Possible help for some. Protein deficiency

Information about how to manage or reduce the severity of BFS symptoms

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Possible help for some. Protein deficiency

Postby Valkyrie on March 17th, 2005, 11:45 am

One of the more disturbing trends amongst twitchers is our habit of constantly testing our strength and stamina. For the purpose of this conversation I submit that strength and stamina are closely related when considering weakness. I've never been a big supporter of the so-called "perceived weakness" theory. If you feel weak, then you probably are weaker on that particular day. The fact that most of us eventually regain strength in the weakened area indicates no probable terminal diagnosis. Agreed? Maybe not, but stay with me. I don't believe in BFS as a diagnosis. I think that BFS is a symptom of something else. Fascics can be a symptom of a wide range of ailments and I don't think we necessarily all share the same condition.

For all of us weightlifters in this forum, I think we need to re-evaluate our excercise program. Ask yourselves; how often are you increasing weight in your various excercises just to prove that you aren't getting weaker? I've spent years doing it and my bones just frigging ache because of it. We're damaging our bodies.

Two things worked for me and I've seen dramatic improvement over the course of the past month. First, I cut my workouts down to about 3/4 the intensity I once used. Second, my girfriend got me hooked on protein shakes. For me, whey protein works best, but I'm sure you can be creative. For some reason, I think many of us are starving our bodies of protein with our workouts. Go back and check you magazine articles and see if you're getting the proper amount of protein in your diet. I doubt it.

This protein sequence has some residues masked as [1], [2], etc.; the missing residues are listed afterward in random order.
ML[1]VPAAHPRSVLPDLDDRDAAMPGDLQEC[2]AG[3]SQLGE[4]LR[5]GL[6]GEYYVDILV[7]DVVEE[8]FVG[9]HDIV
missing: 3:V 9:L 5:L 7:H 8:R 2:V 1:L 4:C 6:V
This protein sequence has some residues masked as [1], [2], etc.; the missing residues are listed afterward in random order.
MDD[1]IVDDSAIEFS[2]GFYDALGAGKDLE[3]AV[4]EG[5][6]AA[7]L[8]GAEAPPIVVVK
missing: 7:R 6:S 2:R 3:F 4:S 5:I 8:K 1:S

The imrovements I've had? I went from thousands of fascics a day to barely perceptable levels. I would lay down in bed and it felt like my feet and calves had a life of their own. My body is finally getting some peace. Parasthesia is barely perceptable. All of the needle like pains are gone.

Again, I'm not saying that this is the answer for everyone, but give it a shot. Let's face it, as long as people aren't dying from this thing, I doubt we'll see any serious research in this area. Thanks for listening.
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Postby stevepaul on March 17th, 2005, 1:47 pm

There has been and continues to be, serious research into PNH. I know of one study being undertaken now in Israel.

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Postby shamus on March 20th, 2005, 12:48 pm

I always feel better taking some form of protein after working out and I work out very passionately (almost compulsive). Not uncommon for me to do a hundred crunches while downloading from the web. (kinda nuts I guess). Anyhow, protein revitalizes the muscles and helps repair the tiny tears that take place through exercise. I do mine through food like egg whites, chicken, fish. You can OD on the shakes and get too much protein if you are not careful. If you have a real good diet, the shakes may not be necessary unless you are championship level athlete. Too much protein can increase the ammonia levels in your body and that is not a good thing. But protein is definitely good for an active person.
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Postby Ish on March 21st, 2005, 6:15 pm

I do wonder whether something in the fitness lifestyle is a trigger. I was doing intense resistance training 3x a week when mine hit me. But another possibility for me, and for some others, are those protein shakes you mention. I was definitely sucking down a lot of those too. Protein powder has come up as a conjecture several times here or on Neuromuscular. Some possible connection between branched chain aminos and glutamate physiology. And even some speculation in the literature. So... careful.

Actually I say that more to prevent future anxiety and emotional distress then because I think it really is a cause. I wouldn't lay anything even close to even odds on any of the possibilities we've all thought of so far. Still, it has to to be something (or three). M**t p** maybe.
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